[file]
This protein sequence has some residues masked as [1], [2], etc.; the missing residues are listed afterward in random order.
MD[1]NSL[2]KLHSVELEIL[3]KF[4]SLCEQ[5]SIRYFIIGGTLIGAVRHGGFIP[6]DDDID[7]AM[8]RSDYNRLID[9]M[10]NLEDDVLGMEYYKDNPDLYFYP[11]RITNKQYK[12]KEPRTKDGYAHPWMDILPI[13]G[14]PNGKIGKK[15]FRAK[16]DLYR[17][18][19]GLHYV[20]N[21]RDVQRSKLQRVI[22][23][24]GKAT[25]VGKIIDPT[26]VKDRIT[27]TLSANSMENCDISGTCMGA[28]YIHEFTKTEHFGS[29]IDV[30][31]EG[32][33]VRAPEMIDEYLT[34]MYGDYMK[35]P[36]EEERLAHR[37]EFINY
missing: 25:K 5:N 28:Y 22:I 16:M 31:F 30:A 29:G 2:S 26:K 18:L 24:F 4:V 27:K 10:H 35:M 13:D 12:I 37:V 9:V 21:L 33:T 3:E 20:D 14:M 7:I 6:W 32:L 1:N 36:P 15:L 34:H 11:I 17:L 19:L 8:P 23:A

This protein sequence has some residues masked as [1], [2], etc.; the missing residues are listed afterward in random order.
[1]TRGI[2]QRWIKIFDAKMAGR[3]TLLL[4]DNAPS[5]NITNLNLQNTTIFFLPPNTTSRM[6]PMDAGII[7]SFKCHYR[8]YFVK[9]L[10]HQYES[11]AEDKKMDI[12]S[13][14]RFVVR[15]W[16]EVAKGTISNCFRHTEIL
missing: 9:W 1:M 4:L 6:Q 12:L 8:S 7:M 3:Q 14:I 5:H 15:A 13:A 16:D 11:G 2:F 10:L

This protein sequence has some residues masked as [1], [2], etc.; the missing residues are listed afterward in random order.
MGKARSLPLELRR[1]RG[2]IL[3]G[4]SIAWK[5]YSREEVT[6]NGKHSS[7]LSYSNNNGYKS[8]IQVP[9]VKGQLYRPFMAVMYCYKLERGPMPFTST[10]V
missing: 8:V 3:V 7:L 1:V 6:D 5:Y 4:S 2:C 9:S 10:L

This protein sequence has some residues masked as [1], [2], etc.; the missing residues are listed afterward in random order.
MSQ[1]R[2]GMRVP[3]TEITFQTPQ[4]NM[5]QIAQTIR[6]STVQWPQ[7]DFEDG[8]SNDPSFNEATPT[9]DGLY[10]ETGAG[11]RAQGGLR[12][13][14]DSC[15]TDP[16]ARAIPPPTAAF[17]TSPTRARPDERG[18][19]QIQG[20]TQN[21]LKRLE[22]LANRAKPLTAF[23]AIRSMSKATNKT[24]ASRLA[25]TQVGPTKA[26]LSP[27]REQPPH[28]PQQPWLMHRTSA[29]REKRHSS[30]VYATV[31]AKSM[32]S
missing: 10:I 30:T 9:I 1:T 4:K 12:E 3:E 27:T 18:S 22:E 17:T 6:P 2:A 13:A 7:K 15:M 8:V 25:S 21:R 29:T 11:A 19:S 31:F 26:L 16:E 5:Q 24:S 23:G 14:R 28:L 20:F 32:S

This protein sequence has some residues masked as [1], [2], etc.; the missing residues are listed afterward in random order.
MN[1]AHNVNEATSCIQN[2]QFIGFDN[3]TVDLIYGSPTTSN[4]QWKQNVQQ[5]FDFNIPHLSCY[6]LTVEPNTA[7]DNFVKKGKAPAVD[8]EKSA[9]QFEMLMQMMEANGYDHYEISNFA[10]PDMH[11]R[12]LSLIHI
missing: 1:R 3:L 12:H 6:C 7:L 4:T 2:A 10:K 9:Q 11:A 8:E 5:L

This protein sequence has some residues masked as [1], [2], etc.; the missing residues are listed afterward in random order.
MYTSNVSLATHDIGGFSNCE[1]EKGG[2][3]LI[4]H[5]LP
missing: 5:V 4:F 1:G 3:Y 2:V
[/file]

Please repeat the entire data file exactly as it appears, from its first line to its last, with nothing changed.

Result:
This protein sequence has some residues masked as [1], [2], etc.; the missing residues are listed afterward in random order.
MD[1]NSL[2]KLHSVELEIL[3]KF[4]SLCEQ[5]SIRYFIIGGTLIGAVRHGGFIP[6]DDDID[7]AM[8]RSDYNRLID[9]M[10]NLEDDVLGMEYYKDNPDLYFYP[11]RITNKQYK[12]KEPRTKDGYAHPWMDILPI[13]G[14]PNGKIGKK[15]FRAK[16]DLYR[17][18][19]GLHYV[20]N[21]RDVQRSKLQRVI[22][23][24]GKAT[25]VGKIIDPT[26]VKDRIT[27]TLSANSMENCDISGTCMGA[28]YIHEFTKTEHFGS[29]IDV[30][31]EG[32][33]VRAPEMIDEYLT[34]MYGDYMK[35]P[36]EEERLAHR[37]EFINY
missing: 25:K 5:N 28:Y 22:I 16:M 31:F 30:A 29:G 2:S 26:K 18:L 24:F 4:V 27:K 10:H 35:M 13:D 12:I 37:V 9:V 21:L 33:T 3:E 20:D 14:M 7:I 6:W 32:L 1:N 36:P 15:L 34:H 11:I 17:L 19:L 8:P 23:A

This protein sequence has some residues masked as [1], [2], etc.; the missing residues are listed afterward in random order.
[1]TRGI[2]QRWIKIFDAKMAGR[3]TLLL[4]DNAPS[5]NITNLNLQNTTIFFLPPNTTSRM[6]PMDAGII[7]SFKCHYR[8]YFVK[9]L[10]HQYES[11]AEDKKMDI[12]S[13][14]RFVVR[15]W[16]EVAKGTISNCFRHTEIL
missing: 9:W 1:M 4:L 6:Q 12:L 8:S 7:M 3:Q 14:I 5:H 15:A 13:A 16:D 11:G 2:F 10:L

This protein sequence has some residues masked as [1], [2], etc.; the missing residues are listed afterward in random order.
MGKARSLPLELRR[1]RG[2]IL[3]G[4]SIAWK[5]YSREEVT[6]NGKHSS[7]LSYSNNNGYKS[8]IQVP[9]VKGQLYRPFMAVMYCYKLERGPMPFTST[10]V
missing: 8:V 3:V 7:L 1:V 6:D 5:Y 4:S 2:C 9:S 10:L

This protein sequence has some residues masked as [1], [2], etc.; the missing residues are listed afterward in random order.
MSQ[1]R[2]GMRVP[3]TEITFQTPQ[4]NM[5]QIAQTIR[6]STVQWPQ[7]DFEDG[8]SNDPSFNEATPT[9]DGLY[10]ETGAG[11]RAQGGLR[12][13][14]DSC[15]TDP[16]ARAIPPPTAAF[17]TSPTRARPDERG[18][19]QIQG[20]TQN[21]LKRLE[22]LANRAKPLTAF[23]AIRSMSKATNKT[24]ASRLA[25]TQVGPTKA[26]LSP[27]REQPPH[28]PQQPWLMHRTSA[29]REKRHSS[30]VYATV[31]AKSM[32]S
missing: 10:I 30:T 9:I 1:T 4:K 12:E 3:E 27:T 18:S 22:E 17:T 6:P 2:A 13:A 7:K 15:M 8:V 25:S 21:R 29:T 11:A 19:S 31:F 26:L 16:E 5:Q 24:S 23:G 14:R 28:L 20:F 32:S

This protein sequence has some residues masked as [1], [2], etc.; the missing residues are listed afterward in random order.
MN[1]AHNVNEATSCIQN[2]QFIGFDN[3]TVDLIYGSPTTSN[4]QWKQNVQQ[5]FDFNIPHLSCY[6]LTVEPNTA[7]DNFVKKGKAPAVD[8]EKSA[9]QFEMLMQMMEANGYDHYEISNFA[10]PDMH[11]R[12]LSLIHI
missing: 1:R 3:L 12:H 6:C 7:L 4:T 2:A 10:K 9:Q 11:A 8:E 5:L

This protein sequence has some residues masked as [1], [2], etc.; the missing residues are listed afterward in random order.
MYTSNVSLATHDIGGFSNCE[1]EKGG[2][3]LI[4]H[5]LP
missing: 5:V 4:F 1:G 3:Y 2:V